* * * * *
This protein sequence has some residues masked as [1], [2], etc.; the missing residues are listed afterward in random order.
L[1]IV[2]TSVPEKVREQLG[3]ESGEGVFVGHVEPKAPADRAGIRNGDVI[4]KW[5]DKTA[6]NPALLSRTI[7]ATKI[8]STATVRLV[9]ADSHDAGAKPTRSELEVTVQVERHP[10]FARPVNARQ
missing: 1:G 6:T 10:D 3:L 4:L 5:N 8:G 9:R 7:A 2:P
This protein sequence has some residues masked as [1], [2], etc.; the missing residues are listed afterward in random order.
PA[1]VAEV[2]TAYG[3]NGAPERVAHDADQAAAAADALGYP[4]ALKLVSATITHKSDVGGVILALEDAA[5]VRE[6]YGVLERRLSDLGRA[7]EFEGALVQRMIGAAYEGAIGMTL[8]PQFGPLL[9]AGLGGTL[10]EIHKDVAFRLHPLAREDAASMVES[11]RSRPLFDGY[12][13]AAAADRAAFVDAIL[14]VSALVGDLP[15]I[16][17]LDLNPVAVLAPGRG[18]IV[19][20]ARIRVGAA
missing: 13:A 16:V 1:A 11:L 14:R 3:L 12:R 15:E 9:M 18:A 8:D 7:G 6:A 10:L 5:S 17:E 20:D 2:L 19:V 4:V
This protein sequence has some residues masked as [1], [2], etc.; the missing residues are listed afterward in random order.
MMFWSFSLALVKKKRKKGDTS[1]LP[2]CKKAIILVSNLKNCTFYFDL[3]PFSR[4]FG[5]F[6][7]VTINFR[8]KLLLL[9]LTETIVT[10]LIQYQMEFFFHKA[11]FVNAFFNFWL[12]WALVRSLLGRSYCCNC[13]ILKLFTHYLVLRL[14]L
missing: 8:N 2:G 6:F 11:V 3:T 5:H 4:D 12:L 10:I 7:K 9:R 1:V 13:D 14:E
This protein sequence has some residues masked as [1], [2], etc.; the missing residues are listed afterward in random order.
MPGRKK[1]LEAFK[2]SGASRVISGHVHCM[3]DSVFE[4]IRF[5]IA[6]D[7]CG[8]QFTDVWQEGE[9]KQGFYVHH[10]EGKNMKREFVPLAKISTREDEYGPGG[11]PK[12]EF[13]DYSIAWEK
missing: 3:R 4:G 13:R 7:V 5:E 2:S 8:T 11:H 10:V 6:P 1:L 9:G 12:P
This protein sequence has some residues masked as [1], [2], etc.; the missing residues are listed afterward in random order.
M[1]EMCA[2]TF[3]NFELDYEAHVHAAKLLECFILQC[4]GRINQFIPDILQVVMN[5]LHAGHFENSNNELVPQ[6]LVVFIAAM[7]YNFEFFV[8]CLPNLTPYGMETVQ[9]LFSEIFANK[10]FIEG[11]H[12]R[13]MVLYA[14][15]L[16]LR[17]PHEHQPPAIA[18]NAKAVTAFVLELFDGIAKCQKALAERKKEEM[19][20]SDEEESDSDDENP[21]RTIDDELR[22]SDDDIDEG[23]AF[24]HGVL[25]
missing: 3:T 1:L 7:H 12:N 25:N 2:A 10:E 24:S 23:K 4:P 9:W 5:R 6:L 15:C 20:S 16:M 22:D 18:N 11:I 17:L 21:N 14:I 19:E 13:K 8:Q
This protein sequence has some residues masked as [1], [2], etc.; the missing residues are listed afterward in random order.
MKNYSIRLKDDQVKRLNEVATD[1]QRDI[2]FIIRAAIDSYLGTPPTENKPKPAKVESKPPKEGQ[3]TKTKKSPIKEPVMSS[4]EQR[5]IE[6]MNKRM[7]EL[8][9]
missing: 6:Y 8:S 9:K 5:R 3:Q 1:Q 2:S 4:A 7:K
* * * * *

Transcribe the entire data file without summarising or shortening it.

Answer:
This protein sequence has some residues masked as [1], [2], etc.; the missing residues are listed afterward in random order.
L[1]IV[2]TSVPEKVREQLG[3]ESGEGVFVGHVEPKAPADRAGIRNGDVI[4]KW[5]DKTA[6]NPALLSRTI[7]ATKI[8]STATVRLV[9]ADSHDAGAKPTRSELEVTVQVERHP[10]FARPVNARQ
missing: 1:G 6:T 10:D 3:L 4:L 5:N 8:G 9:R 7:A 2:P
This protein sequence has some residues masked as [1], [2], etc.; the missing residues are listed afterward in random order.
PA[1]VAEV[2]TAYG[3]NGAPERVAHDADQAAAAADALGYP[4]ALKLVSATITHKSDVGGVILALEDAA[5]VRE[6]YGVLERRLSDLGRA[7]EFEGALVQRMIGAAYEGAIGMTL[8]PQFGPLL[9]AGLGGTL[10]EIHKDVAFRLHPLAREDAASMVES[11]RSRPLFDGY[12][13]AAAADRAAFVDAIL[14]VSALVGDLP[15]I[16][17]LDLNPVAVLAPGRG[18]IV[19][20]ARIRVGAA
missing: 13:A 16:V 1:A 11:L 14:R 3:L 12:R 15:E 9:M 18:A 8:D 7:G 6:A 10:L 5:S 17:E 20:D 2:L 19:V 4:V
This protein sequence has some residues masked as [1], [2], etc.; the missing residues are listed afterward in random order.
MMFWSFSLALVKKKRKKGDTS[1]LP[2]CKKAIILVSNLKNCTFYFDL[3]PFSR[4]FG[5]F[6][7]VTINFR[8]KLLLL[9]LTETIVT[10]LIQYQMEFFFHKA[11]FVNAFFNFWL[12]WALVRSLLGRSYCCNC[13]ILKLFTHYLVLRL[14]L
missing: 8:N 2:G 6:F 11:V 3:T 5:H 4:D 12:L 10:I 7:K 9:R 1:V 13:D 14:E
This protein sequence has some residues masked as [1], [2], etc.; the missing residues are listed afterward in random order.
MPGRKK[1]LEAFK[2]SGASRVISGHVHCM[3]DSVFE[4]IRF[5]IA[6]D[7]CG[8]QFTDVWQEGE[9]KQGFYVHH[10]EGKNMKREFVPLAKISTREDEYGPGG[11]PK[12]EF[13]DYSIAWEK
missing: 3:R 4:G 13:R 7:V 5:E 2:S 8:T 11:H 10:V 6:P 1:L 9:G 12:P
This protein sequence has some residues masked as [1], [2], etc.; the missing residues are listed afterward in random order.
M[1]EMCA[2]TF[3]NFELDYEAHVHAAKLLECFILQC[4]GRINQFIPDILQVVMN[5]LHAGHFENSNNELVPQ[6]LVVFIAAM[7]YNFEFFV[8]CLPNLTPYGMETVQ[9]LFSEIFANK[10]FIEG[11]H[12]R[13]MVLYA[14][15]L[16]LR[17]PHEHQPPAIA[18]NAKAVTAFVLELFDGIAKCQKALAERKKEEM[19][20]SDEEESDSDDENP[21]RTIDDELR[22]SDDDIDEG[23]AF[24]HGVL[25]
missing: 3:T 1:L 7:H 12:N 25:N 2:A 10:E 24:S 23:K 4:P 9:W 5:R 6:L 15:C 20:S 16:M 22:D 18:N 11:I 17:L 21:N 14:I 19:E 13:K 8:Q
This protein sequence has some residues masked as [1], [2], etc.; the missing residues are listed afterward in random order.
MKNYSIRLKDDQVKRLNEVATD[1]QRDI[2]FIIRAAIDSYLGTPPTENKPKPAKVESKPPKEGQ[3]TKTKKSPIKEPVMSS[4]EQR[5]IE[6]MNKRM[7]EL[8][9]
missing: 6:Y 8:S 9:K 5:R 3:Q 1:Q 2:S 4:A 7:K